If you’re feeling a sense of déja vu right now, yes, this is the second Octavia we’ve had in the last month, but that’s not because Shed has been more distracted than usual by thoughts of taking his large package over to the postmistress’s place for a special delivery. He insists there’s method in his madness.
That other Octavia was a vRS hatch. This one is an estate, which means massive practicality. It’s a 4×4, which means massive capability on or off the road. And it’s a 1.8 TSI, which means massive – er, we’ll get into that in a minute.
At first, Shed thought this was an ex-police car, the main reason for this insightful deduction being the name of the selling garage, Ex-Police Car Centre. In fact, the vendors say that it isn’t ex-plod, which means we can shortcircuit the hoary old discussion about whether police cars are modified. Maybe the odd sneaky remap was done in the past. It’s rumoured that Volvo did that to at least some of its cars that were on the Constabulary Line. Shed thinks it’s an urban myth nowadays and that there’ll be people on the forum with more informed thoughts than him.
So much for not having that discussion. Anyway, the Skoda is one of two non-cop cars on EPCC’s site, the other one being a black Jeep Wrangler. The rest of their stock is all in BIB white and includes an incredibly clean looking 2018 Discovery with 318,000 miles on it, a mildly pimped 66,000-mile 3.5 V8 110 Defender, and a Transit van that’s probably housed some real pimps in its built-in prison cell, which comes complete with a polite ‘Mind Your Head’ safety sticker. The cell can be removed, apparently, but for reasons that he isn’t prepared to go into Shed says he would happily take it as it comes.
Back to the Octavia. ‘Using oil’ is a phrase you’ll see in quite a few TSI car ads. At least, you should see that phrase on there if sellers are being honest, because they’re known for using oil. Even VAG knew them for it. Dealers were told to explain that the engine was perfectly entitled, and indeed designed, to use half a litre of oil every 1,000km, or 625 miles in British, and what was wrong with that. Well, even if you agreed that such conspicuous consumption was OK, the problem was that some TSIs were burning through twice that amount of the slippery stuff.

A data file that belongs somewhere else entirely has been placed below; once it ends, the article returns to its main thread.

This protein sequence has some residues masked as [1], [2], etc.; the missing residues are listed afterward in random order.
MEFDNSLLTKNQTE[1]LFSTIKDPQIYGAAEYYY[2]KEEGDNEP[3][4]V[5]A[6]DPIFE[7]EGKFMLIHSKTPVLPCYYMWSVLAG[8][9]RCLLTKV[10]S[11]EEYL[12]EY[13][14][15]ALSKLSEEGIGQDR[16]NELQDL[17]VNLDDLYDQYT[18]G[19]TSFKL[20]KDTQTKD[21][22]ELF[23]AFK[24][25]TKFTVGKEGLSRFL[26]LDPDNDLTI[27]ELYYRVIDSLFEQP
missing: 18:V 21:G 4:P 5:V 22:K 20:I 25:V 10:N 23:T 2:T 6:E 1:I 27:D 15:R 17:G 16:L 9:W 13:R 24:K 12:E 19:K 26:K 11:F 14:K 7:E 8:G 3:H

Sometimes you’d be lucky and get a used one that wasn’t using any oil, but that might be because it had had a warranty replacement of its pistons, rings, oil spray jets and even rods, post-2011 pistons having wider-diameter piston pins. You might think that this warranty activity rather undermined VAG’s claim that they were designed to glug gallons of oil. TSI owners who have been there and done that recommend 5W40 rather than the 5W35 that they are often run on, not as a complete cure but as a way to hopefully staunch the flow a bit.
It’s a pity, because oil consumption apart these 1.8 TSI 4×4 Octavia estates were, and still are, very capable cars. They came out in early 2009 with the Superb-inspired Octavia facelift and the latest series-four Haldex AWD system from the Audi TT. There was raised suspension, tougher suspension and extra underbody protection. The 160hp 1.8 TSI was regarded as the best engine choice, being both smoother and quieter than either the 1.9 or 2.0 diesel and offering 184lb ft of torque at a satisfyingly low 1,500rpm. The 0-62mph took 8.1sec in most conditions and it whirred along from there to 135mph. Official average fuel consumption was just under 37mpg.
The slick operation of the AWD plus the brilliant passenger and cargo space helped these 1.8 TSIs to sell well in the lumpier sections of Europe like Switzerland and Austria, but they’re rare in the UK. During the course of what he laughingly calls research Shed saw just one more 1.8 TSI 4×4 estate for sale in the UK. That was the same year and colour as our 81,000-miler but had 16,000 more miles on it. Its price was £4,250. Our shed is £1,995. That £2,255 difference buys a lot of oil, even at today’s prices. It might even pay for an out-of-warranty warranty-style rebuild.
Last January’s test at 59,000 miles was a clean pass. The last of its three owners has rattled up an impressive 22,000 miles since then. We’re told there’s a service history. That might not show how much oil has been used, but the fact that it’s knocked out nearly twice the annual average bodes well for its reliability. All you need to do is pluck up your courage, lay down your £1,995, and buy shares in the oil company of your choice.